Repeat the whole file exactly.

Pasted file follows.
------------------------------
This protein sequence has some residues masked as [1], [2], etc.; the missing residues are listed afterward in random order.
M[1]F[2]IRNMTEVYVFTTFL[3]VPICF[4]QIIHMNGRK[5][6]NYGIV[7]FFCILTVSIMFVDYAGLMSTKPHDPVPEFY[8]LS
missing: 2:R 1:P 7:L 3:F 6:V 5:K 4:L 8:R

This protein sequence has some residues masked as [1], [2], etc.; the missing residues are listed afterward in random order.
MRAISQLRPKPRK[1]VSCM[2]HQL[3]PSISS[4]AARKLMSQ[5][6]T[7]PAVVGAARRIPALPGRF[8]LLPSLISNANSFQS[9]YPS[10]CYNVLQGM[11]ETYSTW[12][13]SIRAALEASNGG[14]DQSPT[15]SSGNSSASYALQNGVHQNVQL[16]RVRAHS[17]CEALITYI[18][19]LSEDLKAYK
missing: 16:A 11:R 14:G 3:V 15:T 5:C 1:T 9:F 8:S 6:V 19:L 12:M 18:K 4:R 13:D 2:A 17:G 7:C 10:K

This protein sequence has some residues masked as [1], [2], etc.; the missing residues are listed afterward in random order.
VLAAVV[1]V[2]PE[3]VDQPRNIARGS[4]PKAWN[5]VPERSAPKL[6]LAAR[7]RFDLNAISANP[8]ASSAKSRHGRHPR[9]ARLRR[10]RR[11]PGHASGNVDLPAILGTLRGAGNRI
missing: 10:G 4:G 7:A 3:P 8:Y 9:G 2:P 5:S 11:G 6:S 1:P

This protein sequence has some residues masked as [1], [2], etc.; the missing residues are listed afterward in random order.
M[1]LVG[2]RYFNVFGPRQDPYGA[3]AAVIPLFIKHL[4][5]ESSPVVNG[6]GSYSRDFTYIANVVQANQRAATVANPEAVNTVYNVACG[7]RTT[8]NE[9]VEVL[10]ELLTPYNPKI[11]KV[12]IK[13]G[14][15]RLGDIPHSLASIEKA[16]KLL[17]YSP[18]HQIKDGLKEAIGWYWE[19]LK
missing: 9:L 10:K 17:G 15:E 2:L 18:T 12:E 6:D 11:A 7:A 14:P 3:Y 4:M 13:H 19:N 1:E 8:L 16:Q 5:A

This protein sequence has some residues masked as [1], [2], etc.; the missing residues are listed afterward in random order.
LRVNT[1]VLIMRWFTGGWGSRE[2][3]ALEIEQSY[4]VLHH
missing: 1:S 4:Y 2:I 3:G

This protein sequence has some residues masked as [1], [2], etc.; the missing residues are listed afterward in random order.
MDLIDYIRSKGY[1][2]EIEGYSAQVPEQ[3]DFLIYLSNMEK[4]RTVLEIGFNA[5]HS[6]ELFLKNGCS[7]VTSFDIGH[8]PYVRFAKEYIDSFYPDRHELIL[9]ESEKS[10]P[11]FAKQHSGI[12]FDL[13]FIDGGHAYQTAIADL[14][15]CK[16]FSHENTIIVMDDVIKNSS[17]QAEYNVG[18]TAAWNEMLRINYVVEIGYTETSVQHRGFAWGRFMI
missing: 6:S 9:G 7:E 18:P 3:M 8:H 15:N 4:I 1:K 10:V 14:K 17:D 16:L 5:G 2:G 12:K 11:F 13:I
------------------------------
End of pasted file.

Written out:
This protein sequence has some residues masked as [1], [2], etc.; the missing residues are listed afterward in random order.
M[1]F[2]IRNMTEVYVFTTFL[3]VPICF[4]QIIHMNGRK[5][6]NYGIV[7]FFCILTVSIMFVDYAGLMSTKPHDPVPEFY[8]LS
missing: 2:R 1:P 7:L 3:F 6:V 5:K 4:L 8:R

This protein sequence has some residues masked as [1], [2], etc.; the missing residues are listed afterward in random order.
MRAISQLRPKPRK[1]VSCM[2]HQL[3]PSISS[4]AARKLMSQ[5][6]T[7]PAVVGAARRIPALPGRF[8]LLPSLISNANSFQS[9]YPS[10]CYNVLQGM[11]ETYSTW[12][13]SIRAALEASNGG[14]DQSPT[15]SSGNSSASYALQNGVHQNVQL[16]RVRAHS[17]CEALITYI[18][19]LSEDLKAYK
missing: 16:A 11:R 14:G 3:V 15:T 5:C 1:T 9:F 8:S 6:V 19:L 12:M 18:K 4:R 13:D 2:A 17:G 7:C 10:K

This protein sequence has some residues masked as [1], [2], etc.; the missing residues are listed afterward in random order.
VLAAVV[1]V[2]PE[3]VDQPRNIARGS[4]PKAWN[5]VPERSAPKL[6]LAAR[7]RFDLNAISANP[8]ASSAKSRHGRHPR[9]ARLRR[10]RR[11]PGHASGNVDLPAILGTLRGAGNRI
missing: 10:G 4:G 7:A 3:P 8:Y 9:G 2:P 5:S 11:G 6:S 1:P

This protein sequence has some residues masked as [1], [2], etc.; the missing residues are listed afterward in random order.
M[1]LVG[2]RYFNVFGPRQDPYGA[3]AAVIPLFIKHL[4][5]ESSPVVNG[6]GSYSRDFTYIANVVQANQRAATVANPEAVNTVYNVACG[7]RTT[8]NE[9]VEVL[10]ELLTPYNPKI[11]KV[12]IK[13]G[14][15]RLGDIPHSLASIEKA[16]KLL[17]YSP[18]HQIKDGLKEAIGWYWE[19]LK
missing: 9:L 10:K 17:G 15:E 2:L 18:T 12:E 6:D 11:A 7:A 14:P 3:Y 4:M 13:H 19:N 1:E 8:L 16:Q 5:A

This protein sequence has some residues masked as [1], [2], etc.; the missing residues are listed afterward in random order.
LRVNT[1]VLIMRWFTGGWGSRE[2][3]ALEIEQSY[4]VLHH
missing: 1:S 4:Y 2:I 3:G

This protein sequence has some residues masked as [1], [2], etc.; the missing residues are listed afterward in random order.
MDLIDYIRSKGY[1][2]EIEGYSAQVPEQ[3]DFLIYLSNMEK[4]RTVLEIGFNA[5]HS[6]ELFLKNGCS[7]VTSFDIGH[8]PYVRFAKEYIDSFYPDRHELIL[9]ESEKS[10]P[11]FAKQHSGI[12]FDL[13]FIDGGHAYQTAIADL[14][15]CK[16]FSHENTIIVMDDVIKNSS[17]QAEYNVG[18]TAAWNEMLRINYVVEIGYTETSVQHRGFAWGRFMI
missing: 6:S 9:G 7:E 18:P 3:M 8:H 15:N 4:I 1:K 10:V 14:K 17:D 16:L 5:G 2:G 12:K 11:F 13:I